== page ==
In the wake of a natural disaster, home or business owners may find themselves attempting to salvage water-damaged documents with a hairdryer. This desperate act is not only dangerous, but it also isn’t usually successful. This begs the question, then, of how to dry wet documents.
Your best bet is always to let the professionals take care of your wet documents, as we have the technology as well as the expertise to ensure a high rate of successful retrieval – much more quickly and effectively than any DIY method. One of the techniques we use to rapidly dry water-damaged documents is our desiccant air dry distribution system.
Pros and Cons of Desiccant Air Drying
Many businesses – such as law firms and medical facilities – must access their information daily and cannot afford to have their documents out of commission during the restoration process. This is where desiccant drying shines, as it provides quick turnaround, can be used to process large volumes of wet documents and allows access to documents during the process.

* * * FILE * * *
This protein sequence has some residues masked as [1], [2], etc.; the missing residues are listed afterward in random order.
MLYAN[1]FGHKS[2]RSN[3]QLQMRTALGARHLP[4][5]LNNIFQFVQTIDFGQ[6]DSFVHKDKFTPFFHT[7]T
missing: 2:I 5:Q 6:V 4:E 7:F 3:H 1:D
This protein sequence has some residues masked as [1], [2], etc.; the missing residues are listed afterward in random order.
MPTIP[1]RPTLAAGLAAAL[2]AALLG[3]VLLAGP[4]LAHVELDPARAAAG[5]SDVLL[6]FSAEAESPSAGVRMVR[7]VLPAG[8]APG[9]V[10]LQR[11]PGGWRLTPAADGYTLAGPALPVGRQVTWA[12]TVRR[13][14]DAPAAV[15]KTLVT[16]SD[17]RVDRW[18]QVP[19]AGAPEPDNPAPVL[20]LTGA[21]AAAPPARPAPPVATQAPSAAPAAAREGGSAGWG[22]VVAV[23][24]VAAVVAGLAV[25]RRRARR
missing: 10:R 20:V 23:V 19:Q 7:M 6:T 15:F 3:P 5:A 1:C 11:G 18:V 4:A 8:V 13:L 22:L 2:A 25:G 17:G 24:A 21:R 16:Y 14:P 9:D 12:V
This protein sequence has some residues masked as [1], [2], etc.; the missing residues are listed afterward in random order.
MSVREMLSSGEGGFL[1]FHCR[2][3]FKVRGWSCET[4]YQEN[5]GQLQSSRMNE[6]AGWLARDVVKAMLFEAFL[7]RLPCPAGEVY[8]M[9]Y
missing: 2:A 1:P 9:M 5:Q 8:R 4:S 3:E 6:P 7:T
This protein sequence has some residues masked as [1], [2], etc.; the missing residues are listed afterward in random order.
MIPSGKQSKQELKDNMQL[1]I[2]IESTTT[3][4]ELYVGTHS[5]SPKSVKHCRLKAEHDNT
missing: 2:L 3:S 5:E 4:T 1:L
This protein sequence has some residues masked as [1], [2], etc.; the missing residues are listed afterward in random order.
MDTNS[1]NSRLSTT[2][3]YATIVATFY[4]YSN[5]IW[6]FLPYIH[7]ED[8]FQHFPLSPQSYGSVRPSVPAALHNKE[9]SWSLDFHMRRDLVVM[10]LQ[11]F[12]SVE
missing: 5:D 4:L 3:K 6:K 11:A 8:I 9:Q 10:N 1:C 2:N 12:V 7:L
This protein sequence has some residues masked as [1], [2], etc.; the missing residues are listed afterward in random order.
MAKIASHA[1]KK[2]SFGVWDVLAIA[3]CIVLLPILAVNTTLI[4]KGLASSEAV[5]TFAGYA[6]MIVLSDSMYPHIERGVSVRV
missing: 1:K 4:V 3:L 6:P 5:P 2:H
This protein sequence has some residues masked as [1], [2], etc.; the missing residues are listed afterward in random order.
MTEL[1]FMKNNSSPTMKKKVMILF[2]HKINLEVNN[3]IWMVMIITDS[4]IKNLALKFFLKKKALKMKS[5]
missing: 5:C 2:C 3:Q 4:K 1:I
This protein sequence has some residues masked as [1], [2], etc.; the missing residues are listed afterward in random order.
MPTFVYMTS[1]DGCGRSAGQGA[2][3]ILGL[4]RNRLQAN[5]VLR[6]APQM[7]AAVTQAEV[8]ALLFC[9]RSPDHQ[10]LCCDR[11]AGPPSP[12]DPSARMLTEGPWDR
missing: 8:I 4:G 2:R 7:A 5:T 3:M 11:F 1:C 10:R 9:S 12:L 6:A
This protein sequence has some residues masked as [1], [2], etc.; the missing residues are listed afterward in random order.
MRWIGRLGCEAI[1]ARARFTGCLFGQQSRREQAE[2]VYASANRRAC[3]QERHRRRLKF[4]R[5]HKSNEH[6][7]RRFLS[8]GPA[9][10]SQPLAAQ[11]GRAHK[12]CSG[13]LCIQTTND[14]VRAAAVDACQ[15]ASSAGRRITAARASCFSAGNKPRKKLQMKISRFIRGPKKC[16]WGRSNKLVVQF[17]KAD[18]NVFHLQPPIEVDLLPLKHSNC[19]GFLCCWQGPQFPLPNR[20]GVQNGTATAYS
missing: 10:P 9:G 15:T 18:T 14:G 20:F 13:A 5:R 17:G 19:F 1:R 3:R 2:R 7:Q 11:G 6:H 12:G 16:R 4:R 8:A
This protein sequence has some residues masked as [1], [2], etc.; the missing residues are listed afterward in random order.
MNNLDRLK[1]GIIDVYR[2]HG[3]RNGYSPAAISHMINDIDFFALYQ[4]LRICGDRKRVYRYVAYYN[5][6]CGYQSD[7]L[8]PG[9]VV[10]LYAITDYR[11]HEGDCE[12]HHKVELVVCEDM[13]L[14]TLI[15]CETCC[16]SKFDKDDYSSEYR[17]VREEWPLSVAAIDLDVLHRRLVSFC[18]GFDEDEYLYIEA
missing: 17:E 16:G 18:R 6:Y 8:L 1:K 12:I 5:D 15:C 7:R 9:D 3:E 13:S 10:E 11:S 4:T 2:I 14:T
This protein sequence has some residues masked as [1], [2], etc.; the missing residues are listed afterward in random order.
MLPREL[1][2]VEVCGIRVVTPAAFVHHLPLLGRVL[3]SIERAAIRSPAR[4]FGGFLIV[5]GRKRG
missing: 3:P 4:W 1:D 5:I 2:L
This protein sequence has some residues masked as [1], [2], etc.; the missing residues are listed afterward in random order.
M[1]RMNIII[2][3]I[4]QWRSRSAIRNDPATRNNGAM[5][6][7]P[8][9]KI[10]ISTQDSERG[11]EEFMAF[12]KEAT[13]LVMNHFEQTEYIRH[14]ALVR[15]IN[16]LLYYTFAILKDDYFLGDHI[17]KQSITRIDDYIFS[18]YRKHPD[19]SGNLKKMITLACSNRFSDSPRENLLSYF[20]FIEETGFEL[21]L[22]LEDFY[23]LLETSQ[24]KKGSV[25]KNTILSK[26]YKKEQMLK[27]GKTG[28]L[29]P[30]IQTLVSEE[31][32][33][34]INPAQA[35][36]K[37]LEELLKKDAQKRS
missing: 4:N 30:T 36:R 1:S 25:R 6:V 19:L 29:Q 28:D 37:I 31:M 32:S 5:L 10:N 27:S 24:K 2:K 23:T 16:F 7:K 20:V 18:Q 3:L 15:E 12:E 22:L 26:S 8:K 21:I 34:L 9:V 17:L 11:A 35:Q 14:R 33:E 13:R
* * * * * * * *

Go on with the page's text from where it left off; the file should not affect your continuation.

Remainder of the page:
The downside to this method is that the restoration quality isn’t as high as with other techniques, such as vacuum freeze-drying. Desiccant-dried documents tend to expand and end up more wrinkled, which is why this technique is best used for files that are to be imaged or copied.
Because each method for restoring water-damaged documents has its strengths and weaknesses, it’s essential to work with a restoration firm that is well-versed in a variety of techniques and can recommend the best plan of action to meet your company’s needs.
[Photo by: Doug Letterman, via CC License ]